"Good Inside" by Becky Kennedy

Review by Borodutch

This is the last book of my 100 books a year challenge (yay!), and I'm so glad it's this book and not Snowcrash (review incoming, too). If you want to be a better parent (all of us want this), read "Good Inside." This translates well into "If you have kids, read this book!"

The main message of "Good Inside" is that we all are good inside by default — and our behavior doesn't dictate who we are. Our behavior only shows what we do in the current situation, given our inputs, and nothing more. I consciously used the word "we" here — both the kids and the parents are good inside by default. This allows us to use phrases like "You're a good kid in a bad situation" and "I'm a good parent in a bad situation." Most of the time (if not all the time) — this is entirely true!

Here are some more points I distilled from reading the book:

  • Punishment and rewards don't work.
  • Children are trying to learn what actions bring people closer and what pushes them away. If you're constantly dismissing their feelings, they'll start thinking that having emotions is bad.
  • Instead, you need to actively acknowledge and talk about the feelings that your children experience.
  • Most of the time, emotions and feelings are chemical reactions in the brain that are difficult to stop or revert when in motion. Calming down takes time.
  • It's never too late to repair broken connections. It's never too late to use the "Good Inside" method.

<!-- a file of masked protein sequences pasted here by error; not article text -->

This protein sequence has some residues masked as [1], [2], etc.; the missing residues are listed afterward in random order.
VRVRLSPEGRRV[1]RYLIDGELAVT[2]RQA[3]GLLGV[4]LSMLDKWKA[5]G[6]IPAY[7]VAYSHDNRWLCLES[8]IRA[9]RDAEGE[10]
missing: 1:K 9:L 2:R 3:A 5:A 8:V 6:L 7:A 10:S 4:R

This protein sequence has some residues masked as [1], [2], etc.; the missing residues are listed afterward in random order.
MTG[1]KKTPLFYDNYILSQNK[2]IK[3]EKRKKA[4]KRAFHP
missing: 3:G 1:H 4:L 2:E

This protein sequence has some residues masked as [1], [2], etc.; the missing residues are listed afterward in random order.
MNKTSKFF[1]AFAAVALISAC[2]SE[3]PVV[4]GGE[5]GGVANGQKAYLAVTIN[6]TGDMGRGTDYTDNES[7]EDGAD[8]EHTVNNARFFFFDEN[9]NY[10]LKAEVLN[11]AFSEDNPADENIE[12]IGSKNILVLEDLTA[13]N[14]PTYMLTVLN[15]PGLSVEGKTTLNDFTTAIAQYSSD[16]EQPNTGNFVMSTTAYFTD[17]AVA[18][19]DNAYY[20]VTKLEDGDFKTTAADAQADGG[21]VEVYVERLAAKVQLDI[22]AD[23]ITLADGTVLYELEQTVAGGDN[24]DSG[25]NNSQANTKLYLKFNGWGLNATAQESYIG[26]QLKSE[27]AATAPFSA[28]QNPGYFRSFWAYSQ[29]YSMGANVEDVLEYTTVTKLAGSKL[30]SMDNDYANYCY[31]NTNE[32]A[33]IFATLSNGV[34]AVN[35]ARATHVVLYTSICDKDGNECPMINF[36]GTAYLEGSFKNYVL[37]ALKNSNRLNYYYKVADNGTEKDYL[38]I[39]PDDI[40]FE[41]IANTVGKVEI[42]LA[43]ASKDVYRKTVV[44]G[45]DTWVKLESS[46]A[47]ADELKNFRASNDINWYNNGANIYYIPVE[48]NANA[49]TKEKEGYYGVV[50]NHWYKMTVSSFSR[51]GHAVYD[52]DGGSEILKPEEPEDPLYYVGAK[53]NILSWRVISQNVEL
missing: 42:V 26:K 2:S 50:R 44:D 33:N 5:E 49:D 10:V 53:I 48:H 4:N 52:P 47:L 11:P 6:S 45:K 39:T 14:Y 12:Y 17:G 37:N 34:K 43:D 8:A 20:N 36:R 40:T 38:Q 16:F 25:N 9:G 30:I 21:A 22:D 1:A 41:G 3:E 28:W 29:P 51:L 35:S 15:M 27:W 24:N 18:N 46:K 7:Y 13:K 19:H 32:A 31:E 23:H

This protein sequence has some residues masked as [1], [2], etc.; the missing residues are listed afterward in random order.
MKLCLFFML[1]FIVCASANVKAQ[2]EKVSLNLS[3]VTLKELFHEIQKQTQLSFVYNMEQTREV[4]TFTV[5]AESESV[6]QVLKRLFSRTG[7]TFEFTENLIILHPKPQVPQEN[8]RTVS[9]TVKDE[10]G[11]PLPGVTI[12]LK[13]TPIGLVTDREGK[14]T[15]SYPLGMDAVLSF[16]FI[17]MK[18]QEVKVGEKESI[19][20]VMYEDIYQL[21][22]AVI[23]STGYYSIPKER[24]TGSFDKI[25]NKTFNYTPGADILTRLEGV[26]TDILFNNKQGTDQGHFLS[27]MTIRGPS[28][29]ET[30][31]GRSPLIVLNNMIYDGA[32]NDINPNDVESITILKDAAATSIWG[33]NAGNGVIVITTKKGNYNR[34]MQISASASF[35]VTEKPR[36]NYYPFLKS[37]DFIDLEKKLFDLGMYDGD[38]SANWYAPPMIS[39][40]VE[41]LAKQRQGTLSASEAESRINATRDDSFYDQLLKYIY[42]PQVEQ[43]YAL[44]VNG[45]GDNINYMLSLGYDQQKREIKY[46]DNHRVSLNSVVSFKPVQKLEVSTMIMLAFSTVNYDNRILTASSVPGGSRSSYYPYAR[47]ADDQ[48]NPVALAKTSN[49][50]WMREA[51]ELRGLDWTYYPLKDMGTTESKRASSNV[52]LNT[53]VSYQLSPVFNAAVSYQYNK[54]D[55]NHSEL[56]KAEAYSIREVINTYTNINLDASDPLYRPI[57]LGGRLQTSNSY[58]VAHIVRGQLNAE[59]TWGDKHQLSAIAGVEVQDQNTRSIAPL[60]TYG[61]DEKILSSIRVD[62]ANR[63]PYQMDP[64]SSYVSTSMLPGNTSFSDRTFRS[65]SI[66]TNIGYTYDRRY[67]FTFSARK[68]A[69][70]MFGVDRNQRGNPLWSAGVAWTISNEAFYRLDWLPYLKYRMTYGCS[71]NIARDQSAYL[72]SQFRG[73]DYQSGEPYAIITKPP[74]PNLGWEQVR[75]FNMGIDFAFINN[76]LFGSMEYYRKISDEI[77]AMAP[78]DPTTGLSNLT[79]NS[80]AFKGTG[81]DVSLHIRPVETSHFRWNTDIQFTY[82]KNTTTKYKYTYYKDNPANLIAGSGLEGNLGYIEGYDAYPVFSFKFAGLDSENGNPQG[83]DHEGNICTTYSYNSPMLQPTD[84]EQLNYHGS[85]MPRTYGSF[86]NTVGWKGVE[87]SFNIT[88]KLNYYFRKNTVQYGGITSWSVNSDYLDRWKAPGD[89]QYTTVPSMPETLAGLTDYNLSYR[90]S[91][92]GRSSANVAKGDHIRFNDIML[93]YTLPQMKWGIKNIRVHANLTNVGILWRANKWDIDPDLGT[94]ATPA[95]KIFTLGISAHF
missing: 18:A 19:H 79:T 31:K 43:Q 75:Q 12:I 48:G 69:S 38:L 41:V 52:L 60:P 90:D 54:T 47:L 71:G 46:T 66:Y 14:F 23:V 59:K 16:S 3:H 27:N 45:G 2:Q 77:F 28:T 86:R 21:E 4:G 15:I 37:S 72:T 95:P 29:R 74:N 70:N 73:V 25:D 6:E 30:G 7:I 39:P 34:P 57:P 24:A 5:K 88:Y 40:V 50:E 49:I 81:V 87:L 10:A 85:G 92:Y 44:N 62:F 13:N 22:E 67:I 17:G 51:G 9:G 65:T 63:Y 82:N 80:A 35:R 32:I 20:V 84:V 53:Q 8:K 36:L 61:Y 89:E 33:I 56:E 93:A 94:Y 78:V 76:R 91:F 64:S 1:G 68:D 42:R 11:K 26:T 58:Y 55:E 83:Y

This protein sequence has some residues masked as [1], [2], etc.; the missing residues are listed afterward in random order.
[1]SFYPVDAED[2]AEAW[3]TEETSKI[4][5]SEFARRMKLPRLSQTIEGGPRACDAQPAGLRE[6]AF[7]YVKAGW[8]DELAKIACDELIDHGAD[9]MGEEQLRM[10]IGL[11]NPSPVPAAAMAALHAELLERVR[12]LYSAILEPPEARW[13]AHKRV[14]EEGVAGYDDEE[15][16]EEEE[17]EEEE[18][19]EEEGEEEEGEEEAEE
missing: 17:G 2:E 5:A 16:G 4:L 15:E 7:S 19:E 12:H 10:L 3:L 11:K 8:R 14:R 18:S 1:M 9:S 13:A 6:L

• We need to teach children resilience, not happiness. If happiness is the goal, they'll always fail (bad things always happen). Instead, we must talk about bad things and teach the kids to live through them.
  • We must, as parents, first work on our mental health before trying to improve our connections with our kids. Parent receiving therapy is more effective than children receiving therapy.
  • Feelings aren't the problem. Experiencing feelings alone is. We need to avoid this; hence, we need to live through the feelings and acknowledge them with the children.
  • The goal isn't to stop the bad behavior but to teach the children to stop the behaviors independently.
  • We need to empower children to give them agency. Talking through choices can help tremendously.
  • We have our jobs, and children have theirs. We must learn that they are separate. Our job is to keep the children safe and give them ample room to grow. It is children's job to choose, make mistakes, learn, and grow up.
  • Just doing your job is enough. Understand what exactly your job is. If you did everything right and things didn't work out — it happens. This doesn't mean you've failed. This means it might work next time (maybe with some changes in place).
  • Two things must be in place: connection and boundaries. Children have a lot of things that they want. Wanting isn't bad. Understanding boundaries and expressing feelings is good.

Overall, this might as well be the best parenting book I've read this year. "Good Inside" incorporates many of the concepts I've picked up from the other parenting books I've read — but in a well-concentrated matter with plenty of examples.

If you have time to read just one book on parenting — "Good Inside" must be your first choice.